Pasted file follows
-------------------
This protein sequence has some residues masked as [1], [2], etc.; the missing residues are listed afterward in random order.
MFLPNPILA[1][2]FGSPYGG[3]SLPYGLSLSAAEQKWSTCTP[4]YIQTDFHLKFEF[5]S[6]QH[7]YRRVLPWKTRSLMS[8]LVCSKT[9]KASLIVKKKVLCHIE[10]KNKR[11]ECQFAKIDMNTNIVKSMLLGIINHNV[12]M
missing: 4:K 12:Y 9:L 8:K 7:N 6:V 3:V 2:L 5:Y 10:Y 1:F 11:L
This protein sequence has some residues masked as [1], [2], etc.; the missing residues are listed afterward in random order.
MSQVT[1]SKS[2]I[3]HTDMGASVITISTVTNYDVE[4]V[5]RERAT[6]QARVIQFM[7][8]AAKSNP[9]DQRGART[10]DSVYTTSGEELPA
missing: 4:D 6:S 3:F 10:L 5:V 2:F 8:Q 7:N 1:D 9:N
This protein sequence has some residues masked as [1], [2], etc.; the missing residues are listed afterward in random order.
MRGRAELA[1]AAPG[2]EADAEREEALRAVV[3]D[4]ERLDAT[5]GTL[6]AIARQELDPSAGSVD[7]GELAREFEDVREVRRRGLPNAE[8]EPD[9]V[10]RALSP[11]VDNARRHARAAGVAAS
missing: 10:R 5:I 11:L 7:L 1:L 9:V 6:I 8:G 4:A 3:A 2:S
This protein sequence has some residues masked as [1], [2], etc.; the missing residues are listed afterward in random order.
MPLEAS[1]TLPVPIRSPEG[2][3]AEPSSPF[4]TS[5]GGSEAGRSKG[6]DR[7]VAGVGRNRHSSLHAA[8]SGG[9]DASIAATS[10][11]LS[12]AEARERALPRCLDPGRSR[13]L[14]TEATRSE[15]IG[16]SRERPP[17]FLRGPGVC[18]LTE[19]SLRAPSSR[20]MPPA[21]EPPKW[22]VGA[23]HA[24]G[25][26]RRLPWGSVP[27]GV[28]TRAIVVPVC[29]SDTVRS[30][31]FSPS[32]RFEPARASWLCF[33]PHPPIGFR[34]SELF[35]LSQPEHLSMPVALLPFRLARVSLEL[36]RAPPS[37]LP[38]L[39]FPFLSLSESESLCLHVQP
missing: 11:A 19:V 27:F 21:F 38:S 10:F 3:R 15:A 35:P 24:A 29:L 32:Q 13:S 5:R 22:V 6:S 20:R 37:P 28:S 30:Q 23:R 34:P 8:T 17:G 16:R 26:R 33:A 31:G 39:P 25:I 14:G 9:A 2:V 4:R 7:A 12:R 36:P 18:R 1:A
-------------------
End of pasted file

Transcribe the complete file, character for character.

This protein sequence has some residues masked as [1], [2], etc.; the missing residues are listed afterward in random order.
MFLPNPILA[1][2]FGSPYGG[3]SLPYGLSLSAAEQKWSTCTP[4]YIQTDFHLKFEF[5]S[6]QH[7]YRRVLPWKTRSLMS[8]LVCSKT[9]KASLIVKKKVLCHIE[10]KNKR[11]ECQFAKIDMNTNIVKSMLLGIINHNV[12]M
missing: 4:K 12:Y 9:L 8:K 7:N 6:V 3:V 2:L 5:Y 10:Y 1:F 11:L
This protein sequence has some residues masked as [1], [2], etc.; the missing residues are listed afterward in random order.
MSQVT[1]SKS[2]I[3]HTDMGASVITISTVTNYDVE[4]V[5]RERAT[6]QARVIQFM[7][8]AAKSNP[9]DQRGART[10]DSVYTTSGEELPA
missing: 4:D 6:S 3:F 10:L 5:V 2:F 8:Q 7:N 1:D 9:N
This protein sequence has some residues masked as [1], [2], etc.; the missing residues are listed afterward in random order.
MRGRAELA[1]AAPG[2]EADAEREEALRAVV[3]D[4]ERLDAT[5]GTL[6]AIARQELDPSAGSVD[7]GELAREFEDVREVRRRGLPNAE[8]EPD[9]V[10]RALSP[11]VDNARRHARAAGVAAS
missing: 10:R 5:I 11:L 7:L 1:L 9:V 6:I 8:G 4:A 3:A 2:S
This protein sequence has some residues masked as [1], [2], etc.; the missing residues are listed afterward in random order.
MPLEAS[1]TLPVPIRSPEG[2][3]AEPSSPF[4]TS[5]GGSEAGRSKG[6]DR[7]VAGVGRNRHSSLHAA[8]SGG[9]DASIAATS[10][11]LS[12]AEARERALPRCLDPGRSR[13]L[14]TEATRSE[15]IG[16]SRERPP[17]FLRGPGVC[18]LTE[19]SLRAPSSR[20]MPPA[21]EPPKW[22]VGA[23]HA[24]G[25][26]RRLPWGSVP[27]GV[28]TRAIVVPVC[29]SDTVRS[30][31]FSPS[32]RFEPARASWLCF[33]PHPPIGFR[34]SELF[35]LSQPEHLSMPVALLPFRLARVSLEL[36]RAPPS[37]LP[38]L[39]FPFLSLSESESLCLHVQP
missing: 11:A 19:V 27:F 21:F 38:S 10:F 3:R 15:A 35:P 24:A 29:L 32:Q 13:S 5:R 22:V 6:S 20:R 37:P 28:S 30:Q 23:R 34:P 8:T 17:G 16:R 26:R 33:A 31:G 39:P 25:I 14:G 9:A 2:V 4:R 7:A 12:R 36:P 18:R 1:A